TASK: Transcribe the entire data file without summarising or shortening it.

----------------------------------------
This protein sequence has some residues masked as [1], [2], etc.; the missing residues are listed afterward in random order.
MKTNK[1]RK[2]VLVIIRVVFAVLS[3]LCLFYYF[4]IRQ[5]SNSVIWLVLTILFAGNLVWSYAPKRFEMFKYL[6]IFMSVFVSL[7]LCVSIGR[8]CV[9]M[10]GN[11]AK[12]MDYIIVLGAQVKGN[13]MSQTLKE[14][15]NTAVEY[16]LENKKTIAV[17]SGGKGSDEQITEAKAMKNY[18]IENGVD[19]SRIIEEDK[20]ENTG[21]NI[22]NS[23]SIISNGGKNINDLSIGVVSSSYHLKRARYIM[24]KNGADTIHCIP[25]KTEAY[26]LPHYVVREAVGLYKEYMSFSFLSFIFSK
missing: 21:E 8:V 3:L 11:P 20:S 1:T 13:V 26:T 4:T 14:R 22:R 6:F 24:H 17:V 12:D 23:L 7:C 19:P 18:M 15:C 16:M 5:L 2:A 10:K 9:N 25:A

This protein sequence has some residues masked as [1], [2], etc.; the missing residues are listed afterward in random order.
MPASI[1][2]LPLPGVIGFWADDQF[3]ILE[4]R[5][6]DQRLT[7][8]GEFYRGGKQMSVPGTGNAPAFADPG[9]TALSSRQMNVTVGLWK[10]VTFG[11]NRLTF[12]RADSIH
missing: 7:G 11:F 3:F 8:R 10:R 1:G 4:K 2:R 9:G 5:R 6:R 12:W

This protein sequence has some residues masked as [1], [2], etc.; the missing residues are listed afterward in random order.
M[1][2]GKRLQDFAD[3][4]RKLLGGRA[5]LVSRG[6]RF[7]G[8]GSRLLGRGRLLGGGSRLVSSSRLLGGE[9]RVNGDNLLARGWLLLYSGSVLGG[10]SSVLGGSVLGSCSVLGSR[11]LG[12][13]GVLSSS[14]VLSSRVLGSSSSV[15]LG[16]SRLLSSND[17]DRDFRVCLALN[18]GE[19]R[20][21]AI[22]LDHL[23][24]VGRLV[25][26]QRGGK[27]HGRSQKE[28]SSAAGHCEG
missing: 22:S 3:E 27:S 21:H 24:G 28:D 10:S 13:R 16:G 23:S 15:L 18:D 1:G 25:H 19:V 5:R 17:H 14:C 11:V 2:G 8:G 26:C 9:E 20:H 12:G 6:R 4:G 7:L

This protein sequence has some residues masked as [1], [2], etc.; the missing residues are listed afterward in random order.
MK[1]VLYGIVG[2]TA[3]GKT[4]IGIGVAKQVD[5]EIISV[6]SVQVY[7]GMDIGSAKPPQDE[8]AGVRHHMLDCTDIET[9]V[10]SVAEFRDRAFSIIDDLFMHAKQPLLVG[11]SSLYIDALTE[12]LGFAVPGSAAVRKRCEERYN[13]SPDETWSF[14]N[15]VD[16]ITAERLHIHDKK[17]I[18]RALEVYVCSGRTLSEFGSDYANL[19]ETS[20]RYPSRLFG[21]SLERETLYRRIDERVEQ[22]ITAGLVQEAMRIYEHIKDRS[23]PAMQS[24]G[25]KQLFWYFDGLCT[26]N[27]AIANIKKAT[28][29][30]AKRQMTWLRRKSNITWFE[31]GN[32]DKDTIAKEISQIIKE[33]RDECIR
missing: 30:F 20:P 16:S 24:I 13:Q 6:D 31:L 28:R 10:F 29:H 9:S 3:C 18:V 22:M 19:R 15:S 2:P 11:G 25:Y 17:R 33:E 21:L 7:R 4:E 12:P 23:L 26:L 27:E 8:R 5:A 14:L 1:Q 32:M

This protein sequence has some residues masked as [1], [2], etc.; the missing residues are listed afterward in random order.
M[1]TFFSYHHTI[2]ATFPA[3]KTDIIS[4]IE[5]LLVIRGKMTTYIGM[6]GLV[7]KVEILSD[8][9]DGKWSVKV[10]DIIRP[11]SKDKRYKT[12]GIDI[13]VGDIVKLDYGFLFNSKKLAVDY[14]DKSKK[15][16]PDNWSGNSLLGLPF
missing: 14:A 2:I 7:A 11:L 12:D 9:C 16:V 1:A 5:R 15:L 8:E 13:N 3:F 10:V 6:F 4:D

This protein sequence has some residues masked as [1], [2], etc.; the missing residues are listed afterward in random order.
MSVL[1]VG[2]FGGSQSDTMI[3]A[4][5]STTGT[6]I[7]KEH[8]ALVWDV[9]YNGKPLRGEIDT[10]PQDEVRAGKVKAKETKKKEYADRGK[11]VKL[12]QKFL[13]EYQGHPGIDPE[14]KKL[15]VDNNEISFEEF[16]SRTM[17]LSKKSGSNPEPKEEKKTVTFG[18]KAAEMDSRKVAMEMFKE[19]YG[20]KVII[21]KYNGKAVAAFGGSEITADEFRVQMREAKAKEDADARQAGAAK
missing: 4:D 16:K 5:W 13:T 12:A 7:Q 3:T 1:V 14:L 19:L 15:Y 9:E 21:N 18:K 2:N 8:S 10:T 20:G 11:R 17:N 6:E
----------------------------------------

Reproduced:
This protein sequence has some residues masked as [1], [2], etc.; the missing residues are listed afterward in random order.
MKTNK[1]RK[2]VLVIIRVVFAVLS[3]LCLFYYF[4]IRQ[5]SNSVIWLVLTILFAGNLVWSYAPKRFEMFKYL[6]IFMSVFVSL[7]LCVSIGR[8]CV[9]M[10]GN[11]AK[12]MDYIIVLGAQVKGN[13]MSQTLKE[14][15]NTAVEY[16]LENKKTIAV[17]SGGKGSDEQITEAKAMKNY[18]IENGVD[19]SRIIEEDK[20]ENTG[21]NI[22]NS[23]SIISNGGKNINDLSIGVVSSSYHLKRARYIM[24]KNGADTIHCIP[25]KTEAY[26]LPHYVVREAVGLYKEYMSFSFLSFIFSK
missing: 21:E 8:V 3:L 11:P 20:S 1:T 13:V 26:T 4:T 14:R 22:R 6:F 24:H 17:V 12:D 23:L 7:C 19:P 18:M 15:C 16:M 5:L 2:A 10:K 9:N 25:A

This protein sequence has some residues masked as [1], [2], etc.; the missing residues are listed afterward in random order.
MPASI[1][2]LPLPGVIGFWADDQF[3]ILE[4]R[5][6]DQRLT[7][8]GEFYRGGKQMSVPGTGNAPAFADPG[9]TALSSRQMNVTVGLWK[10]VTFG[11]NRLTF[12]RADSIH
missing: 7:G 11:F 3:F 8:R 10:R 1:G 4:K 2:R 9:G 5:R 6:R 12:W

This protein sequence has some residues masked as [1], [2], etc.; the missing residues are listed afterward in random order.
M[1][2]GKRLQDFAD[3][4]RKLLGGRA[5]LVSRG[6]RF[7]G[8]GSRLLGRGRLLGGGSRLVSSSRLLGGE[9]RVNGDNLLARGWLLLYSGSVLGG[10]SSVLGGSVLGSCSVLGSR[11]LG[12][13]GVLSSS[14]VLSSRVLGSSSSV[15]LG[16]SRLLSSND[17]DRDFRVCLALN[18]GE[19]R[20][21]AI[22]LDHL[23][24]VGRLV[25][26]QRGGK[27]HGRSQKE[28]SSAAGHCEG
missing: 22:S 3:E 27:S 21:H 24:G 28:D 10:S 13:R 16:G 23:S 15:L 18:D 1:G 25:H 19:V 5:R 17:H 14:C 11:V 2:G 8:G 26:C 9:E 20:H 12:G 6:R 4:G 7:L

This protein sequence has some residues masked as [1], [2], etc.; the missing residues are listed afterward in random order.
MK[1]VLYGIVG[2]TA[3]GKT[4]IGIGVAKQVD[5]EIISV[6]SVQVY[7]GMDIGSAKPPQDE[8]AGVRHHMLDCTDIET[9]V[10]SVAEFRDRAFSIIDDLFMHAKQPLLVG[11]SSLYIDALTE[12]LGFAVPGSAAVRKRCEERYN[13]SPDETWSF[14]N[15]VD[16]ITAERLHIHDKK[17]I[18]RALEVYVCSGRTLSEFGSDYANL[19]ETS[20]RYPSRLFG[21]SLERETLYRRIDERVEQ[22]ITAGLVQEAMRIYEHIKDRS[23]PAMQS[24]G[25]KQLFWYFDGLCT[26]N[27]AIANIKKAT[28][29][30]AKRQMTWLRRKSNITWFE[31]GN[32]DKDTIAKEISQIIKE[33]RDECIR
missing: 30:F 20:P 16:S 24:I 13:Q 6:D 31:L 28:R 10:F 29:H 9:S 3:C 18:V 22:M 19:R 15:S 2:P 11:G 25:Y 17:R 33:E 21:L 7:R 4:E 12:P 23:L 26:L 27:E 8:R 5:A 14:L 1:Q 32:M

This protein sequence has some residues masked as [1], [2], etc.; the missing residues are listed afterward in random order.
M[1]TFFSYHHTI[2]ATFPA[3]KTDIIS[4]IE[5]LLVIRGKMTTYIGM[6]GLV[7]KVEILSD[8][9]DGKWSVKV[10]DIIRP[11]SKDKRYKT[12]GIDI[13]VGDIVKLDYGFLFNSKKLAVDY[14]DKSKK[15][16]PDNWSGNSLLGLPF
missing: 14:A 2:I 7:A 11:L 12:D 9:C 16:V 1:A 5:R 15:L 8:E 13:N 3:F 10:V 6:F 4:D

This protein sequence has some residues masked as [1], [2], etc.; the missing residues are listed afterward in random order.
MSVL[1]VG[2]FGGSQSDTMI[3]A[4][5]STTGT[6]I[7]KEH[8]ALVWDV[9]YNGKPLRGEIDT[10]PQDEVRAGKVKAKETKKKEYADRGK[11]VKL[12]QKFL[13]EYQGHPGIDPE[14]KKL[15]VDNNEISFEEF[16]SRTM[17]LSKKSGSNPEPKEEKKTVTFG[18]KAAEMDSRKVAMEMFKE[19]YG[20]KVII[21]KYNGKAVAAFGGSEITADEFRVQMREAKAKEDADARQAGAAK
missing: 4:D 16:K 5:W 13:T 12:A 7:Q 3:T 1:V 14:L 19:L 15:Y 9:E 21:N 18:K 2:N 8:S 10:T 20:G 11:R 17:N 6:E